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Category results for 'Depression-Era'.

Esperanza Rising is a story inspired by the author's ancestors who came to the United States from Mexico around the time of the Dust Bowl. Esperanza (which means "hope" in Spanish) enjoys a privileged life in a rich family until her father is killed and she and her mother flee to America. 

I like the way Esperanza changes as a character during the course of the story. She has a hard time adjusting to a new life of labor where she doesn't even know how to use a broom, given her former lifestyle. But she also sees how the class differences that used to divide her from her servant friends are disappearing as they travel and work together.

The themes of wealth, power, strength, and weakness are explored throughout the story, as well as the importance of family and friendship. I couldn't help but notice the timeliness of this book considering how immigration is in the news these days. Overall it was a very readable story and I enjoyed it -- I could definitely see using it for a history unit.

Scrounged From:

Format: Paperback
Author: Pam Munoz Ryan
Pages: 304
Content Advisory: Death of a loved one takes place, though it is not explicitly described. 

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I enjoyed Stella by Starlight -- the story of a black girl named Stella who is living in the depression-era South. Stella doesn't have a lot of power over the events that take place around her -- the segregation, the hurdles her friends and family members are forced to go through just to attempt to cast a ballot, the KKK meetings across the lake, and the arson of the house of her friends. But she learns to find her voice and rely on her family and on the close-knit community she lives in.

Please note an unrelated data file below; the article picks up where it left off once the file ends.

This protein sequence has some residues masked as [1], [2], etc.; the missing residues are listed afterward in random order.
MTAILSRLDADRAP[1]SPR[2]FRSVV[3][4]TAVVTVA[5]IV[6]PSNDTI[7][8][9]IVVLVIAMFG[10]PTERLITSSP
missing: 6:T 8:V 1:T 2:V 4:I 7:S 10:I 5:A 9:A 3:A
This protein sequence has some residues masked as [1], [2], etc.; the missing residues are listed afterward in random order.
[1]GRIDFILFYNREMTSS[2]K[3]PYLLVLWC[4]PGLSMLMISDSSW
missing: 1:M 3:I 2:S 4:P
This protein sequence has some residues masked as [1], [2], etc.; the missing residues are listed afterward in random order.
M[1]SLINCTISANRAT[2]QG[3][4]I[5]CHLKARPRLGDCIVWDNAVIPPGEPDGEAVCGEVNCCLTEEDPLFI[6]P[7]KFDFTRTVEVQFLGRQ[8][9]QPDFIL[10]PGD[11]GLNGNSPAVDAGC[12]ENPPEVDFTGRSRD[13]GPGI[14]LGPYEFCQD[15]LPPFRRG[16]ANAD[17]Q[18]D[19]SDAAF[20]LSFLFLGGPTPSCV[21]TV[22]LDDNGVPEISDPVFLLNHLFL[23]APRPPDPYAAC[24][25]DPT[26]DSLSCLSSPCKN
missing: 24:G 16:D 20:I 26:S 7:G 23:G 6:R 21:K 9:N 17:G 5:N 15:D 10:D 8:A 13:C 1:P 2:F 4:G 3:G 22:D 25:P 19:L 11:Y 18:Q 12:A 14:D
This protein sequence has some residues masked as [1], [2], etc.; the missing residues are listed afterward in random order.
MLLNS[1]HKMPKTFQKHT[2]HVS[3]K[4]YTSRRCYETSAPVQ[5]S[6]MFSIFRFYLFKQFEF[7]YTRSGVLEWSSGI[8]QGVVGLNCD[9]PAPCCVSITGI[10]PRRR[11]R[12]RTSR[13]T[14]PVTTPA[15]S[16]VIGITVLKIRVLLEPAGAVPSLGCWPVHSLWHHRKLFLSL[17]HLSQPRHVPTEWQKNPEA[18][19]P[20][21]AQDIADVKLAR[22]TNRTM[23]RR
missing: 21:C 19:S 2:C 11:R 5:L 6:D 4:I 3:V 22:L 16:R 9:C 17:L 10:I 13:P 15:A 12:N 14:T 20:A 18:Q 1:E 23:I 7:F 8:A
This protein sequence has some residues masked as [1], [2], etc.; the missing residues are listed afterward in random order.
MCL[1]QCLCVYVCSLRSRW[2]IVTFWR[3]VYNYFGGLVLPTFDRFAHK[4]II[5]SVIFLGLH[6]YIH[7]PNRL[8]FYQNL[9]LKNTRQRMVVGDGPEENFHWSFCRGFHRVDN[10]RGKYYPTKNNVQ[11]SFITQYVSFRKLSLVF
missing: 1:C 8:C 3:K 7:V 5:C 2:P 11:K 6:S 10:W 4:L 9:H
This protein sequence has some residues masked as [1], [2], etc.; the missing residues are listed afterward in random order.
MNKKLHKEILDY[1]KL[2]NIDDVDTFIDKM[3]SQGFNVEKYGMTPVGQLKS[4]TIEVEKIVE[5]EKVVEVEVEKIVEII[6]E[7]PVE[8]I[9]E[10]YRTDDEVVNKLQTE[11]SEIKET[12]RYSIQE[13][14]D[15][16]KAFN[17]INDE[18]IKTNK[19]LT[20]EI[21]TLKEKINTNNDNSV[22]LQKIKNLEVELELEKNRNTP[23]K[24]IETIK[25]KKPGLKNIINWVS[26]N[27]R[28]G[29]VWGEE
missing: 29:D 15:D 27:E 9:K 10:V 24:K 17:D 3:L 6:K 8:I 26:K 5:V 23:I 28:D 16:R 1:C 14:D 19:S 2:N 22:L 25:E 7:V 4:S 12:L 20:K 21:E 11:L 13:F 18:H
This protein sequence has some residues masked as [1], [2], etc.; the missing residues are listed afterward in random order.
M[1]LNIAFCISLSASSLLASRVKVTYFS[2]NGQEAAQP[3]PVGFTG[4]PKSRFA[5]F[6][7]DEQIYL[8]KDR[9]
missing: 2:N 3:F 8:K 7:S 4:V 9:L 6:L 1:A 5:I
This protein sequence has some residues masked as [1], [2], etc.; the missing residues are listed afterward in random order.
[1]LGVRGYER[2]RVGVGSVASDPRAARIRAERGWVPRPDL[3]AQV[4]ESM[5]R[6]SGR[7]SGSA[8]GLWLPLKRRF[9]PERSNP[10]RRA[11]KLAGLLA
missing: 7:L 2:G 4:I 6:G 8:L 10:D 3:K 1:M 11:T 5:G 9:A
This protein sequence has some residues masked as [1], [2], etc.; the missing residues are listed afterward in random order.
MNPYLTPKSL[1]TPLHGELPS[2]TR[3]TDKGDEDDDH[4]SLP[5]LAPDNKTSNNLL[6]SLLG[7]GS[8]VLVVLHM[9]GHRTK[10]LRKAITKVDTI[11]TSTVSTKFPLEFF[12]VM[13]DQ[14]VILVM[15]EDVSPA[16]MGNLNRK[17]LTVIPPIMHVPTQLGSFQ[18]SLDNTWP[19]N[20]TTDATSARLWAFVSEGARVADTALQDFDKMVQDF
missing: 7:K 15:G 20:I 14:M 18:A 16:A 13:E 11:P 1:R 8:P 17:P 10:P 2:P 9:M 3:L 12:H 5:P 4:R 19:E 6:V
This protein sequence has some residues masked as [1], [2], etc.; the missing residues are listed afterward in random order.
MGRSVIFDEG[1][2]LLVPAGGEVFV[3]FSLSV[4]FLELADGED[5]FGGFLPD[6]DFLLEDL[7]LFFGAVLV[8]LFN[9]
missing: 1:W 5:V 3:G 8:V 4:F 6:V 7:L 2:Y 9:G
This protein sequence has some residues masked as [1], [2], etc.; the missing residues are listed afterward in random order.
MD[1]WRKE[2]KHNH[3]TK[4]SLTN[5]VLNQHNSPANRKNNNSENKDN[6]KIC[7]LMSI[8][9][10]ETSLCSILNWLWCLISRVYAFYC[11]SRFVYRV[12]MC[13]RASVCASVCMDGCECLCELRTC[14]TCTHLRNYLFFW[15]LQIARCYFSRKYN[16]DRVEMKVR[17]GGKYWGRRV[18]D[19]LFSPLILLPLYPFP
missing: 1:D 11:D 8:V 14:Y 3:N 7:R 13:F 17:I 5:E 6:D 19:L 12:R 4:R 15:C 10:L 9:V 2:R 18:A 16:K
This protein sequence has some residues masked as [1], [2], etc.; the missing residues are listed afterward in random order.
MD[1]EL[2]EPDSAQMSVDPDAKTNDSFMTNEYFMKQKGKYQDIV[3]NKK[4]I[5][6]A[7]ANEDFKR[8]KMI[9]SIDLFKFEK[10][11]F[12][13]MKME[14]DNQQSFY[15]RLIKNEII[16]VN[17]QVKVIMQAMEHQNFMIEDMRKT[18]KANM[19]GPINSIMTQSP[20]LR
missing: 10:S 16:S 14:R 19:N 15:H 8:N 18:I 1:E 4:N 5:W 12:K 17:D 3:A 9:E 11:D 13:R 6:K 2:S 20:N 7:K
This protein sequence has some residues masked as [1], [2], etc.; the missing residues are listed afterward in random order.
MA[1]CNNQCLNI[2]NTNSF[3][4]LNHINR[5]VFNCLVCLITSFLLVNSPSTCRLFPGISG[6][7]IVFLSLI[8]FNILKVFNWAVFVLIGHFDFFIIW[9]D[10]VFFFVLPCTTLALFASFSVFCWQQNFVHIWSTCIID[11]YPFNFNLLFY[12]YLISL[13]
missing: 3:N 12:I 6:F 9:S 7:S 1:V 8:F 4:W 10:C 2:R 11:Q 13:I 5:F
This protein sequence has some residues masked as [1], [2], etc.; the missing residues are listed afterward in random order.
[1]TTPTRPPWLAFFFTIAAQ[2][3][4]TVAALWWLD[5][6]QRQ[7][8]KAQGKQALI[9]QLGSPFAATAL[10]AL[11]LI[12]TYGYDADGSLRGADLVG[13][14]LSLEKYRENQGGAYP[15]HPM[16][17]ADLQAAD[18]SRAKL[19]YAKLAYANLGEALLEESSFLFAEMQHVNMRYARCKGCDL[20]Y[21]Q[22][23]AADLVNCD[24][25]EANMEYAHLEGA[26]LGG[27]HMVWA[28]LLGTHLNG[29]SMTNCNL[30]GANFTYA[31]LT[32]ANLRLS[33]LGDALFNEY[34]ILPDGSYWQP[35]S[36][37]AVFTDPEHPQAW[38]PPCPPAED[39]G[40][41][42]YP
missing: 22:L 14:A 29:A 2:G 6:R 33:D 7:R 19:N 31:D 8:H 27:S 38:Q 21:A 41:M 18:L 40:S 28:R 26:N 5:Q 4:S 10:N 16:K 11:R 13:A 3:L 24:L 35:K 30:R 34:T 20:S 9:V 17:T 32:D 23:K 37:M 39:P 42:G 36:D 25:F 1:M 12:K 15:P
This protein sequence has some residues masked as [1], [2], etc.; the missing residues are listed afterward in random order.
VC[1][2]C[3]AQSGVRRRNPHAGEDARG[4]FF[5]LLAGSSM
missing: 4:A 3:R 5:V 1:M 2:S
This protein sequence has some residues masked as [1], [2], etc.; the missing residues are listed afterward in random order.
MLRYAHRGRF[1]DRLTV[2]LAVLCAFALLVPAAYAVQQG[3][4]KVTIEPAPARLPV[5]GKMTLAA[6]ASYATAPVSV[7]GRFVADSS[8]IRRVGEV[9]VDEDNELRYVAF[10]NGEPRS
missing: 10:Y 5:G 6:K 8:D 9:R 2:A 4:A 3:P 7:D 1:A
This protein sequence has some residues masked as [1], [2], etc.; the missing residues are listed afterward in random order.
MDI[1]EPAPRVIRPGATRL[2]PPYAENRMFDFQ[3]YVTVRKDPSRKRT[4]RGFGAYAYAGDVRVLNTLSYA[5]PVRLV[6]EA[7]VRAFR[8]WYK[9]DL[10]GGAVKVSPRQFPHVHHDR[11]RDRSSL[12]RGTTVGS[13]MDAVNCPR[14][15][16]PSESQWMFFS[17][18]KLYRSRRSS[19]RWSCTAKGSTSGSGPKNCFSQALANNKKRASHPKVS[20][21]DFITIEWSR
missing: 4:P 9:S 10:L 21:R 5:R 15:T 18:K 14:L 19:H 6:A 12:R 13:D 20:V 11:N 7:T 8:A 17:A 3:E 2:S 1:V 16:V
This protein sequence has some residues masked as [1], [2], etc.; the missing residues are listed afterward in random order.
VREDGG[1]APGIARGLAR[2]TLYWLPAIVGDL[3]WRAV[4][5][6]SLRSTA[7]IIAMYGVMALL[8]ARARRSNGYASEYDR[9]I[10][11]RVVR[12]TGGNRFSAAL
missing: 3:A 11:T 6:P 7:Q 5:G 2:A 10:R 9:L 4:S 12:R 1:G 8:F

Stella wants to write and be a writer, which does not seem entirely uncommon in books about adolescent children written by people who are also writers. What I appreciated was that her struggles and learning seem to be portrayed realistically for the most part. When Stella's teacher announces a writing contest, I expected that Stella, being the protagonist, was probably going to win. But she doesn't. And despite that, she keeps writing. I like seeing that in books aimed at middle grade readers especially -- it's not always about winning -- sometimes it's just about being willing to make mistakes and keep on trying, and the "winning," if it comes at all, may be many years down the road still. But Stella still fights and wins a few victories on the way.

To be honest, there were a few times when it seemed to me that Stella's "voice" sounded too much like an adult trying to speak through a child. Mainly in some of the metaphors and more abstract views she comes up with that seem like they'd be beyond her actual experience.

Still, a good read for the characterizations and writing style, as well as informative about this time period.

Scrounged From: Our local library

Format: Hardcover
Author: Sharon Draper
Pages: 320
Content Advisory: As mentioned in the review, KKK activities are mentioned, as well as a scene of arson, scenes of racial discrimination/demeaning treatment, and a few characters are injured or in peril at different times.

More Reviews at Amazon

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